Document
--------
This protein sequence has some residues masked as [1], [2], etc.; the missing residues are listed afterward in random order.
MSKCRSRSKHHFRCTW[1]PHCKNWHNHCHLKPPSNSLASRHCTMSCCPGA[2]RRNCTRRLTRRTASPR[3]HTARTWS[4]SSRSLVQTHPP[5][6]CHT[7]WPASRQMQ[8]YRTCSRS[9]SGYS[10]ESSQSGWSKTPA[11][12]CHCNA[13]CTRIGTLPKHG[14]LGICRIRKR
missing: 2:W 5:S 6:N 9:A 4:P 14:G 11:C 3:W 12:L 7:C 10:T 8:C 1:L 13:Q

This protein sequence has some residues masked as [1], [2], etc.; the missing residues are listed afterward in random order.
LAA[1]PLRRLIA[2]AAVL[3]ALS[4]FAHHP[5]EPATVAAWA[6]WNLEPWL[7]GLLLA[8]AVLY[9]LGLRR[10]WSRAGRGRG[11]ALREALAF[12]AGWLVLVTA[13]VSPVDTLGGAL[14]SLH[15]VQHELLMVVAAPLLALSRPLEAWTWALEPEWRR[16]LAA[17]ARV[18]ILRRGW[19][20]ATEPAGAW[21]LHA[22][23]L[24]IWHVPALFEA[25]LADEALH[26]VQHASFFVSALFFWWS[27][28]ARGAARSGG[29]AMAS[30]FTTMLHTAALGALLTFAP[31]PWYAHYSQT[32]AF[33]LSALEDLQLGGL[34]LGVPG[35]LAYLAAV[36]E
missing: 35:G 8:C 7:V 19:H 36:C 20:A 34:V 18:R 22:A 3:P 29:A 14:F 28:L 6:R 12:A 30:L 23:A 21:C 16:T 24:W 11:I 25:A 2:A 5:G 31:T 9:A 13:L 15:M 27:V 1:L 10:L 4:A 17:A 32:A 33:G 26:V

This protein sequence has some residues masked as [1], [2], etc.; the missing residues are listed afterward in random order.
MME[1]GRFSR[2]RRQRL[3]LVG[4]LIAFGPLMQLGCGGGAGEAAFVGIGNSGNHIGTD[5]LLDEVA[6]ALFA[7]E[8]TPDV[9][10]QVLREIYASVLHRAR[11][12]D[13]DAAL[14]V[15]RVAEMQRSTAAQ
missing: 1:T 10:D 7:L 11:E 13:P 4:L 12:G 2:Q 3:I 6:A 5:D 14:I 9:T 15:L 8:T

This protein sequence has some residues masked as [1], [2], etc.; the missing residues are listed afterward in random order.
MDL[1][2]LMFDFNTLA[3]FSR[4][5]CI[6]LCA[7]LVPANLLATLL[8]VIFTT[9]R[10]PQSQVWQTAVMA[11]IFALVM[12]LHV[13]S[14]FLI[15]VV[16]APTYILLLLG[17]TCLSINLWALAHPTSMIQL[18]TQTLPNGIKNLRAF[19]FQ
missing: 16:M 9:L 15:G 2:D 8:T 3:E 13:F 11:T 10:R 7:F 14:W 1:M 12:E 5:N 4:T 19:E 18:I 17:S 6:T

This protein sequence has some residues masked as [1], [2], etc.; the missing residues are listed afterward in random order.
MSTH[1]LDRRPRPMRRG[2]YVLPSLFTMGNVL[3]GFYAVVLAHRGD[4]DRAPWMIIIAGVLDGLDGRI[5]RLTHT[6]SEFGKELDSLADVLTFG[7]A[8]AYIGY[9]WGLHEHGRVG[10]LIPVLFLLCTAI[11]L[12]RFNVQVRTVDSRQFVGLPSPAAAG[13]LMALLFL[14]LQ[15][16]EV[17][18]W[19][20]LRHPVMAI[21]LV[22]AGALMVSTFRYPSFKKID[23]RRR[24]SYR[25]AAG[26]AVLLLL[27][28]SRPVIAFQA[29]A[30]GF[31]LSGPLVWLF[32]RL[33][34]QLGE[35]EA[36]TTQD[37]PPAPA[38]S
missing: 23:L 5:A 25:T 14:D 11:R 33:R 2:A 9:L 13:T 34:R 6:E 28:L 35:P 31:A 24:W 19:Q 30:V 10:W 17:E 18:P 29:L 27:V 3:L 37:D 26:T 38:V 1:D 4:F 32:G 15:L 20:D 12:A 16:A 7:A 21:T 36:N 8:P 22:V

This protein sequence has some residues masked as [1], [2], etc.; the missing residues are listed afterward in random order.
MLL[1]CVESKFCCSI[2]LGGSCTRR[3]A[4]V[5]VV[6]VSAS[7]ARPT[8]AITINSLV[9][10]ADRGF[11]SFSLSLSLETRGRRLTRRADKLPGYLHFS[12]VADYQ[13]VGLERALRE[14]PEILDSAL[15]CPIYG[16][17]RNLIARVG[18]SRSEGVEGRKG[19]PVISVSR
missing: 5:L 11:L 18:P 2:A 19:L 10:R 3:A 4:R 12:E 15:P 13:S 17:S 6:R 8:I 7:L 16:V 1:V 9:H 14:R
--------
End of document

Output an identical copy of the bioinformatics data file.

This protein sequence has some residues masked as [1], [2], etc.; the missing residues are listed afterward in random order.
MSKCRSRSKHHFRCTW[1]PHCKNWHNHCHLKPPSNSLASRHCTMSCCPGA[2]RRNCTRRLTRRTASPR[3]HTARTWS[4]SSRSLVQTHPP[5][6]CHT[7]WPASRQMQ[8]YRTCSRS[9]SGYS[10]ESSQSGWSKTPA[11][12]CHCNA[13]CTRIGTLPKHG[14]LGICRIRKR
missing: 2:W 5:S 6:N 9:A 4:P 14:G 11:C 3:W 12:L 7:C 10:T 8:C 1:L 13:Q

This protein sequence has some residues masked as [1], [2], etc.; the missing residues are listed afterward in random order.
LAA[1]PLRRLIA[2]AAVL[3]ALS[4]FAHHP[5]EPATVAAWA[6]WNLEPWL[7]GLLLA[8]AVLY[9]LGLRR[10]WSRAGRGRG[11]ALREALAF[12]AGWLVLVTA[13]VSPVDTLGGAL[14]SLH[15]VQHELLMVVAAPLLALSRPLEAWTWALEPEWRR[16]LAA[17]ARV[18]ILRRGW[19][20]ATEPAGAW[21]LHA[22][23]L[24]IWHVPALFEA[25]LADEALH[26]VQHASFFVSALFFWWS[27][28]ARGAARSGG[29]AMAS[30]FTTMLHTAALGALLTFAP[31]PWYAHYSQT[32]AF[33]LSALEDLQLGGL[34]LGVPG[35]LAYLAAV[36]E
missing: 35:G 8:C 7:V 19:H 36:C 20:A 34:V 18:R 22:A 3:P 29:A 14:F 28:L 6:R 12:A 30:L 23:A 21:C 16:T 24:W 11:I 25:A 2:A 5:G 31:T 9:A 13:L 15:M 27:V 1:L 10:L 4:A 17:A 32:A 33:G 26:V

This protein sequence has some residues masked as [1], [2], etc.; the missing residues are listed afterward in random order.
MME[1]GRFSR[2]RRQRL[3]LVG[4]LIAFGPLMQLGCGGGAGEAAFVGIGNSGNHIGTD[5]LLDEVA[6]ALFA[7]E[8]TPDV[9][10]QVLREIYASVLHRAR[11][12]D[13]DAAL[14]V[15]RVAEMQRSTAAQ
missing: 1:T 10:D 7:L 11:E 13:P 4:L 12:G 2:Q 3:I 6:A 5:D 14:I 9:T 15:L 8:T

This protein sequence has some residues masked as [1], [2], etc.; the missing residues are listed afterward in random order.
MDL[1][2]LMFDFNTLA[3]FSR[4][5]CI[6]LCA[7]LVPANLLATLL[8]VIFTT[9]R[10]PQSQVWQTAVMA[11]IFALVM[12]LHV[13]S[14]FLI[15]VV[16]APTYILLLLG[17]TCLSINLWALAHPTSMIQL[18]TQTLPNGIKNLRAF[19]FQ
missing: 16:M 9:L 15:G 2:D 8:T 3:E 13:F 11:T 10:R 7:F 14:W 1:M 12:E 5:N 4:T 19:E 18:I 17:S 6:T

This protein sequence has some residues masked as [1], [2], etc.; the missing residues are listed afterward in random order.
MSTH[1]LDRRPRPMRRG[2]YVLPSLFTMGNVL[3]GFYAVVLAHRGD[4]DRAPWMIIIAGVLDGLDGRI[5]RLTHT[6]SEFGKELDSLADVLTFG[7]A[8]AYIGY[9]WGLHEHGRVG[10]LIPVLFLLCTAI[11]L[12]RFNVQVRTVDSRQFVGLPSPAAAG[13]LMALLFL[14]LQ[15][16]EV[17][18]W[19][20]LRHPVMAI[21]LV[22]AGALMVSTFRYPSFKKID[23]RRR[24]SYR[25]AAG[26]AVLLLL[27][28]SRPVIAFQA[29]A[30]GF[31]LSGPLVWLF[32]RL[33][34]QLGE[35]EA[36]TTQD[37]PPAPA[38]S
missing: 23:L 5:A 25:T 14:D 11:R 33:R 2:A 9:L 13:T 34:R 6:E 28:L 35:P 31:A 24:W 19:Q 30:V 10:W 17:E 18:P 29:L 27:V 3:L 37:D 26:T 38:V 1:D 4:F 32:G 15:L 20:D 12:A 16:A 7:A 21:T 36:N 8:P 22:V

This protein sequence has some residues masked as [1], [2], etc.; the missing residues are listed afterward in random order.
MLL[1]CVESKFCCSI[2]LGGSCTRR[3]A[4]V[5]VV[6]VSAS[7]ARPT[8]AITINSLV[9][10]ADRGF[11]SFSLSLSLETRGRRLTRRADKLPGYLHFS[12]VADYQ[13]VGLERALRE[14]PEILDSAL[15]CPIYG[16][17]RNLIARVG[18]SRSEGVEGRKG[19]PVISVSR
missing: 5:L 11:L 18:P 2:A 19:L 10:R 3:A 4:R 12:E 15:P 13:S 17:S 6:R 8:I 7:L 16:V 1:V 9:H 14:R